CHICAGO (WLS) -- Thursday is the first night of Hanukkah 2023, and is being marked by celebrations across the Chicago area.
Hundreds of people are expected to gather at Chabad of Northbrook at sundown to officially celebrate the holiday's start.
As Jewish people get ready to celebrate the festival of light, rabbis said this year's holiday is especially meaningful.
"Unfortunately there's a lot of darkness in the world, and negativity, and the message of Hanukkah is that instead of hiding, we've got to shine," said Rabbi Meir Moscowitz, regional director of Lubavitch Chabad of Illinois.
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Rabbi Moscowitz is preparing his congregation with a message of hope.
"People are asking 'what can I do? What can I do to be proud of my heritage, to be proud of who I am?'" he said. "I like to zoom in on the message of the power of light over darkness."
As the Israel-Hamas war rages on in the Middle East, with a mounting death toll and uncertainty over when peace will arise, Rabbi Moscowitz asks his congregation to embrace their Jewish heritage.
"We want to go out and be proud of who we are, of what we are, light the Menorah both in public and at home," he said.
Hanukkah is a time of joy and renewal, but the raging war left some with mixed feelings.
"We're supposed to love life at the same time that we know that it's a very hard time for us," said Judy Kotzin, Evanston resident.
At the Israeli Consulate in Chicago, surrounding the sufganiyot, or Israeli jelly donuts, dreidels and chocolate gelt were photos of the many hostages still held by Hamas.
"While we'll be celebrating the Festival of Lights, they'll be remaining in the darkness in Gaza," said Yinam Cohen, Israel Consul General to the Midwest.
Illinois State Police are urging faith communities to be vigilant when celebrating this holiday season, writing in part, "With rising tensions in the Middle East and the escalating Israel-Hamas War, there is the potential for violence to be carried out by terrorist groups and supporters pushing their agendas."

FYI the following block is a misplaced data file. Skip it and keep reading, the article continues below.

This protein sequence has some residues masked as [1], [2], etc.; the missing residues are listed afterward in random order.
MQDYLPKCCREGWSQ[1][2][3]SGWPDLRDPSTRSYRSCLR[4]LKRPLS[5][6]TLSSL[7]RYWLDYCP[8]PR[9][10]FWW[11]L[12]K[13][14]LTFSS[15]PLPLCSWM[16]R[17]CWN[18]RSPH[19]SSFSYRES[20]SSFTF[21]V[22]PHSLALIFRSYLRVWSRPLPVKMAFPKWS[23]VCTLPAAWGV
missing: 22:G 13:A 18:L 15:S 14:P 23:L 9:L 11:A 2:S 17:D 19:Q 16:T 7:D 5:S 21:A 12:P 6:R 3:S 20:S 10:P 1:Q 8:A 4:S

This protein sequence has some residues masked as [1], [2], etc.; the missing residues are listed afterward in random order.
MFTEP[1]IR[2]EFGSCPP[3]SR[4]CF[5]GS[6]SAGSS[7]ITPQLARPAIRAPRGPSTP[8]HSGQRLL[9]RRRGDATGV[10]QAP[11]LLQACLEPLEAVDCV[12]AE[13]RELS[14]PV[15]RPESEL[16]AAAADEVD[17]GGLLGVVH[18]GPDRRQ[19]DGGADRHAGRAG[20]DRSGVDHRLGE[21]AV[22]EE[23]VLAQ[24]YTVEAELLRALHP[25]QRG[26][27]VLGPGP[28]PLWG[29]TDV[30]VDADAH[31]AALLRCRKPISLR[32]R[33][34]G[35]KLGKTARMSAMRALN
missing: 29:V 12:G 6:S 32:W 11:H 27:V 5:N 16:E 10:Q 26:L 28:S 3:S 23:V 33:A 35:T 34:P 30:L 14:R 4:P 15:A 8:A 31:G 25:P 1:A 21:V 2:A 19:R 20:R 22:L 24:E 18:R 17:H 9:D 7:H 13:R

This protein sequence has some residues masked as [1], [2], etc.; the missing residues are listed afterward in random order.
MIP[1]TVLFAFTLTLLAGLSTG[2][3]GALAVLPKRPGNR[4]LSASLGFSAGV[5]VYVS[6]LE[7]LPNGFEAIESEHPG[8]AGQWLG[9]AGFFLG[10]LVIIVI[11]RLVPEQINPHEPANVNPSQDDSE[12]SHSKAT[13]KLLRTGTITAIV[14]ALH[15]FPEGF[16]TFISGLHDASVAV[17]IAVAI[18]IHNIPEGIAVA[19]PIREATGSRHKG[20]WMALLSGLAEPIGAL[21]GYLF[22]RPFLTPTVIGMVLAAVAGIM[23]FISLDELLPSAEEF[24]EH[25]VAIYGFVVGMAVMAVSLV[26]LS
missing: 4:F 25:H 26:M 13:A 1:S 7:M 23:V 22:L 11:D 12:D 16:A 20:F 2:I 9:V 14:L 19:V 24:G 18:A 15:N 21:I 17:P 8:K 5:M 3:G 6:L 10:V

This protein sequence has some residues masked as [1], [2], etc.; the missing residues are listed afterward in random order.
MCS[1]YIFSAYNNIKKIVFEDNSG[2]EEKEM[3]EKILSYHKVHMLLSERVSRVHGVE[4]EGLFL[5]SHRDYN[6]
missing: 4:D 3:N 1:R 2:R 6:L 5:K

"I am always careful of my surroundings and I think a person always needs to be that, especially today when hatred is being promoted," said Rabbi Dov Hillel Klein, executive director of Chabad of Evanston.
Rabbi Klein urges caution and awareness as Hanukkah celebrations get underway, but also says there's no reason to take it too far.
"That concern shouldn't paralyze you," he said. "For me, Hanukkah means this time that we can say be proud, be proud of who you are. Be proud to be Jewish, put on that yarmulke, do a mitzvah, put on your Jewish star, your mezuzah."
Police were on hand in the north suburbs for menorah lightings and Hanukkah celebrations.
"Terrorists may look to holiday events, particularly those of the Jewish, Muslim, and Christian faiths, as potential targets to instigate violence," state police warned in a statement.
But on this night, many said they refuse to give into fear.
"Maybe we keep in mind all those who aren't celebrating tonight, but we're alive and as long as we're alive, we have to live every minute the way we would," said David Rubel, Evanston resident.
Illinois State Police warning of heightened calls for violence this holiday season, and they're urging the public to report anything out of the ordinary.